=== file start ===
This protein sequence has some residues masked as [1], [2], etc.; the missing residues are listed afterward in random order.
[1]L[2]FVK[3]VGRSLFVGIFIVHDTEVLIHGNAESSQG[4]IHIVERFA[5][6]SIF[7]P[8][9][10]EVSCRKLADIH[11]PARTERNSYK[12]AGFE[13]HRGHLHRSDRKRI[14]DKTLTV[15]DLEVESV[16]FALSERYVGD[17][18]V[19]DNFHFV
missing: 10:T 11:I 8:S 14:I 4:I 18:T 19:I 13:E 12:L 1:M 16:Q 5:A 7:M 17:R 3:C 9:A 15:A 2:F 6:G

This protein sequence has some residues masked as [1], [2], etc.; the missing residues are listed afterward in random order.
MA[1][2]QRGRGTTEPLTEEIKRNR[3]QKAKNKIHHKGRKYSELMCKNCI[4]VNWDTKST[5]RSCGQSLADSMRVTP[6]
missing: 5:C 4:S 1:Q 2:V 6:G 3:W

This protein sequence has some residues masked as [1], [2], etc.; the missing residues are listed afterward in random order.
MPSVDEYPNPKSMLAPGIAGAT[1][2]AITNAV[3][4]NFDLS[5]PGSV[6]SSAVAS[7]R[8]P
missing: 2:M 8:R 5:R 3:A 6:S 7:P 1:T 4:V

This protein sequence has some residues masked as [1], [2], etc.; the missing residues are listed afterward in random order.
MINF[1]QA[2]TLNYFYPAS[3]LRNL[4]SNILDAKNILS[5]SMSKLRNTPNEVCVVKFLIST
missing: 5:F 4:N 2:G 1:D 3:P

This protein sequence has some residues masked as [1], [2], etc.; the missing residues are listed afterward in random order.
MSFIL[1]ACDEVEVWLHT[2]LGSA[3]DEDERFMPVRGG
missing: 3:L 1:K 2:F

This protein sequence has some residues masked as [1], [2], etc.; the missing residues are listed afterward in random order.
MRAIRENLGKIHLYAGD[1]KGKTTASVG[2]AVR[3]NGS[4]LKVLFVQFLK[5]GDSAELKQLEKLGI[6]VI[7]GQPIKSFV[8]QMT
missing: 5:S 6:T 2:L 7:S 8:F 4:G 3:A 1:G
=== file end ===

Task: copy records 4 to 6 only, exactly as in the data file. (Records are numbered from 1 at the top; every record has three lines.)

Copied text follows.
This protein sequence has some residues masked as [1], [2], etc.; the missing residues are listed afterward in random order.
MINF[1]QA[2]TLNYFYPAS[3]LRNL[4]SNILDAKNILS[5]SMSKLRNTPNEVCVVKFLIST
missing: 5:F 4:N 2:G 1:D 3:P

This protein sequence has some residues masked as [1], [2], etc.; the missing residues are listed afterward in random order.
MSFIL[1]ACDEVEVWLHT[2]LGSA[3]DEDERFMPVRGG
missing: 3:L 1:K 2:F

This protein sequence has some residues masked as [1], [2], etc.; the missing residues are listed afterward in random order.
MRAIRENLGKIHLYAGD[1]KGKTTASVG[2]AVR[3]NGS[4]LKVLFVQFLK[5]GDSAELKQLEKLGI[6]VI[7]GQPIKSFV[8]QMT
missing: 5:S 6:T 2:L 7:S 8:F 4:G 3:A 1:G